New Research: Drinking Alcohol Has This “Profound” Effect on Fertility, Scientists Find

Updated: Jun. 12, 2024

It impacts both male and female reproductive systems, says a study that helps illustrate how the liver and inflammation affect the "trying to conceive" journey.

If you’ve been trying to conceive or preparing for IVF, it’s possible you’ve explored everything from blood tests ordered by a reproductive specialist to acupuncture, herbs, and other Eastern medicine modalities. If so, maybe you’ve learned how traditional Chinese medicine, often abbreviated to TCM, considers the blood, heart, liver and spleen to be the body parts that principally govern fertility.

If so, it’s possible you’ve wondered: What happens outside the reproductive system that affects our ability to conceive? A new study narrows in on alcohol in a way that helps reveal why diet and lifestyle changes are essential not only after you’ve conceived, but as you’re preparing to, also.

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The review sheds light on consequences drinking can have on reproductive health related to the ways alcohol affects, the liver, gut, hormones, and systemically. Published June 9, 2024 in Animal Models and Experimental Medicine and led by medical researchers in Malaysia, the review examined more than 100 existing pieces of research to find: “[…A]lcohol negatively affects reproductive health by inhibiting the hypothalamic-pituitary-gonadal axis, causing infertility in both men and women.”

The team explains that our bodies break down alcohol through oxidative and non-oxidative pathways. On the oxidative pathway, an enzyme in the liver called “alcohol dehydrogenase” breaks down the alcohol into a harmful substance called acetaldehyde, which can damage cells and tissues and lead to inflammation, heightened cancer risk and organ enlargement.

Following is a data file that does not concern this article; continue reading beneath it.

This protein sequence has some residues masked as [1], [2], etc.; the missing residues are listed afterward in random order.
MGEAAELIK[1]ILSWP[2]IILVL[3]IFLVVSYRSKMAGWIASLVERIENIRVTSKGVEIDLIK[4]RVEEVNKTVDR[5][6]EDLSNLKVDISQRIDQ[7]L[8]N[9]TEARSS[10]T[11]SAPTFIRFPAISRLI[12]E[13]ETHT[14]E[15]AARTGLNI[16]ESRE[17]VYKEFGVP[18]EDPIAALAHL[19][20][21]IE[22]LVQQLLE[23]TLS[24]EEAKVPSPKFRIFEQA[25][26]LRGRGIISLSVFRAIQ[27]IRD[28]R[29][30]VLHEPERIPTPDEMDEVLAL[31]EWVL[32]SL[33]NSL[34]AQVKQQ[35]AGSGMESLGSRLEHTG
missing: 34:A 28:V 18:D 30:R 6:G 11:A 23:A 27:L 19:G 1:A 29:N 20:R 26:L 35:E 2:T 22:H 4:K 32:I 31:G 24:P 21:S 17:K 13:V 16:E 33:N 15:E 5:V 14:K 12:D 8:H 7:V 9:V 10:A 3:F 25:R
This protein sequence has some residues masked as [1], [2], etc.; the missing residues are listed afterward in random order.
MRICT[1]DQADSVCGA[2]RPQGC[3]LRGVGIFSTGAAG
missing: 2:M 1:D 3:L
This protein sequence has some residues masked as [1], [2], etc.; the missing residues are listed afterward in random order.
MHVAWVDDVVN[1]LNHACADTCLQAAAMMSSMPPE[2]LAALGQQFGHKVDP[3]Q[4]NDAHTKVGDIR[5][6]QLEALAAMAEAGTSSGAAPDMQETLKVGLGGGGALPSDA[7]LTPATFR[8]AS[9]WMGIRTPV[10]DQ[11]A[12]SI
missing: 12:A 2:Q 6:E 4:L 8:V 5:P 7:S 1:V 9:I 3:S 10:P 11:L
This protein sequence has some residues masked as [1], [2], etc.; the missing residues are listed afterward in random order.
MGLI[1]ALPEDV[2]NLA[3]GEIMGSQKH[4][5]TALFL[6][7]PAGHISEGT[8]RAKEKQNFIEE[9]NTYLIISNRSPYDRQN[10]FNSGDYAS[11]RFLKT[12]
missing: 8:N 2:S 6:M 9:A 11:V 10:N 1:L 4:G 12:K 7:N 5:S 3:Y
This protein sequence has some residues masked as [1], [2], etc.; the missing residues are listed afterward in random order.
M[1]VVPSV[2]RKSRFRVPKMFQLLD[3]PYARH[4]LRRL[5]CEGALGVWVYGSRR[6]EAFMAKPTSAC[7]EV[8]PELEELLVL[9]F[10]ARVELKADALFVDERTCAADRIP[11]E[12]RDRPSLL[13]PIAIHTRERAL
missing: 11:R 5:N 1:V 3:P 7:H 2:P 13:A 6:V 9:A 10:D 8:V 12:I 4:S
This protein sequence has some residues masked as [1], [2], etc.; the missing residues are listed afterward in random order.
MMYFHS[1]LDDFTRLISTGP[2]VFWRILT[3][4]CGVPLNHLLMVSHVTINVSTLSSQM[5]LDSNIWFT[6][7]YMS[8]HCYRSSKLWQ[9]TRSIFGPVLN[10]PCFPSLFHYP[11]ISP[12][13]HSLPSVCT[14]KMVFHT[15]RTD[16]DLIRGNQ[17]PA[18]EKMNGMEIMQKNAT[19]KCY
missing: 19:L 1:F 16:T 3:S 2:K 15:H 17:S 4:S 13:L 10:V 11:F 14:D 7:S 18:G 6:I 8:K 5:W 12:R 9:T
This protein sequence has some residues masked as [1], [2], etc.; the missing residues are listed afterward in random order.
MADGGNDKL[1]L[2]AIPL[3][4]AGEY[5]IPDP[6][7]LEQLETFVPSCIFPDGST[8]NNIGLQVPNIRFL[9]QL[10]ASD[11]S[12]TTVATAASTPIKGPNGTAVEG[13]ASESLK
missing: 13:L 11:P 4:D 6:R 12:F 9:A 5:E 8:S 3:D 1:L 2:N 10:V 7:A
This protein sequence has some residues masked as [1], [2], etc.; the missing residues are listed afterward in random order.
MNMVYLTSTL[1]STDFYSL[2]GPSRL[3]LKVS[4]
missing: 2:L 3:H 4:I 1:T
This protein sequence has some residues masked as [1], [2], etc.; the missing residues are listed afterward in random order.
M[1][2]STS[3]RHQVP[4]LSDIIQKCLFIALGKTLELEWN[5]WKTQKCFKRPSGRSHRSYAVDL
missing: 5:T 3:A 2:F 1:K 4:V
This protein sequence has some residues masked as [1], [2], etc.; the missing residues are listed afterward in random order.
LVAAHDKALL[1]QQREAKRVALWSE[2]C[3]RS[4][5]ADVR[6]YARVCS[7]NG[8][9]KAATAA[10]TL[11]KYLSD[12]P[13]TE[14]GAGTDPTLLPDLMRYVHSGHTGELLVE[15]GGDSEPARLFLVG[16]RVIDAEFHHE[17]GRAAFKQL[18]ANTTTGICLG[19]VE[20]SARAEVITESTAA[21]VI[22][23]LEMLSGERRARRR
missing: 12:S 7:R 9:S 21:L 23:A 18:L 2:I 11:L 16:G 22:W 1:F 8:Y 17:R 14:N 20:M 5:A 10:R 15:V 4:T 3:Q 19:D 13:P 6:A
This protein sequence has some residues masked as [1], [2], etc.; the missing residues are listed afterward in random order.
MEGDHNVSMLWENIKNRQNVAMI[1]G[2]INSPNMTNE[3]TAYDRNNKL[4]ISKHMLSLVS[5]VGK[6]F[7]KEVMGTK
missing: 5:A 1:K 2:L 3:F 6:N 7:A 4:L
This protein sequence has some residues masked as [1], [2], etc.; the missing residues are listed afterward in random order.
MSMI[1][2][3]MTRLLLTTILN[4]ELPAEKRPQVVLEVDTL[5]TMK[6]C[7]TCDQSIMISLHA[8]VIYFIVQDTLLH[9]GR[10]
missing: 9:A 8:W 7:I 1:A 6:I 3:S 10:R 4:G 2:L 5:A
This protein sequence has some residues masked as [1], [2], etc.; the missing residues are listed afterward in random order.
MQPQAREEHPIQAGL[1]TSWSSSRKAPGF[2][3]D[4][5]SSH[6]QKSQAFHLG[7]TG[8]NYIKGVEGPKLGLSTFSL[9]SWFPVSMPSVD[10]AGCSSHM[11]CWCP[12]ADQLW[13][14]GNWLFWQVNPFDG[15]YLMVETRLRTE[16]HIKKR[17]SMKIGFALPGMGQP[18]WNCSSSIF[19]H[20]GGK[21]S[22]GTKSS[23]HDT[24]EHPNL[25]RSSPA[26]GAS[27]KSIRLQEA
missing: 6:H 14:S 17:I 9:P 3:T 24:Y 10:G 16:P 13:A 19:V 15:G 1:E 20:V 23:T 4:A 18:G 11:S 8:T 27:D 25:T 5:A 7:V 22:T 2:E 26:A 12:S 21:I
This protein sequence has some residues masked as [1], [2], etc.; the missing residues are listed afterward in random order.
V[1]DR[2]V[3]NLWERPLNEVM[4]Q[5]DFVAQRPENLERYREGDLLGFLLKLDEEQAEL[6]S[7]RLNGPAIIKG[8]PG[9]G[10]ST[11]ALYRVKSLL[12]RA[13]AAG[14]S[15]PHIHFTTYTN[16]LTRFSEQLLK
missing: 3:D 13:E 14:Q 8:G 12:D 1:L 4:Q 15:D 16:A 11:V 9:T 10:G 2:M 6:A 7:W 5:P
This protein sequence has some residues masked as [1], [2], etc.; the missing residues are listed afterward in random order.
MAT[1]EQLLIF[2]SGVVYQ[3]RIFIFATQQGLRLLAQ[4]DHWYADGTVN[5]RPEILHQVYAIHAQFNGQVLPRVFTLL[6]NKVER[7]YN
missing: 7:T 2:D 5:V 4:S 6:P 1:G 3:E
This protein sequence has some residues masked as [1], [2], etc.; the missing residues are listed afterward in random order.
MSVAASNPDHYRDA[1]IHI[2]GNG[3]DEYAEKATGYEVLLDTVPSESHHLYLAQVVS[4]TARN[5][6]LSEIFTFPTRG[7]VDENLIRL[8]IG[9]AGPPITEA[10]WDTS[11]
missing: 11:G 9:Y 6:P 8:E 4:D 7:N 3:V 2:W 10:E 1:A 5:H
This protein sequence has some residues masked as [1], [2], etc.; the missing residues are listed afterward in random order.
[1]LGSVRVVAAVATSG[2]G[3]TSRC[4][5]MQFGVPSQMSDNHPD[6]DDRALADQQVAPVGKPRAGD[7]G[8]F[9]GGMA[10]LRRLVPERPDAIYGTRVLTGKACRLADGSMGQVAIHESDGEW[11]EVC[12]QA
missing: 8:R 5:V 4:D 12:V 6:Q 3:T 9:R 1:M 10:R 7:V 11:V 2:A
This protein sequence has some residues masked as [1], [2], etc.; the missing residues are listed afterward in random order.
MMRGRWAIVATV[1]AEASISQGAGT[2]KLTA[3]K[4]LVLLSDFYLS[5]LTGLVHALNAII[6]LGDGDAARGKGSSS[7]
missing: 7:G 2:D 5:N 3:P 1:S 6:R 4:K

On the non-oxidative pathway, enzymes CYP2E1 and catalase process alcohol in organs such as the brain, heart and lungs, according to the review. The enzyme CYP2E1 can disrupt the effectiveness of medications and also increase cancer risk if combined with substances like tobacco.

This can lead people with female reproductive organs to experience hormonal imbalances that disrupt menstruation, ovulation, and fertility, potentially triggering early menopause. For people with male reproductive organs, alcohol reduces hormone levels crucial for sperm production and sexual function, which may lead to issues like erectile dysfunction and male factor infertility. Both sexes also experience oxidative stress from alcohol, which can harm reproductive cells even further.

Gut health also comes into play—reports the research team: “Alcohol-induced dysbiosis in gut microbes heightens gut wall permeability to [pathogens], leading to liver cell infection and subsequent inflammation.”

The researchers also found that if an individual regularly consumes alcohol over a long period of time, it can cause their body to overproduce the enzymes that break down the alcohol, leading to a constant state of damage and inflammation. This can eventually lead to ongoing cellular stress and damage that can inhibit fertility.

The researchers conclude: “These findings underscore the profound health concerns associated with alcohol-induced damage.” They add that the research demonstrates “the intricate interplay” between the immune system and organs we might not think of as being susceptible to alcohol-related damage.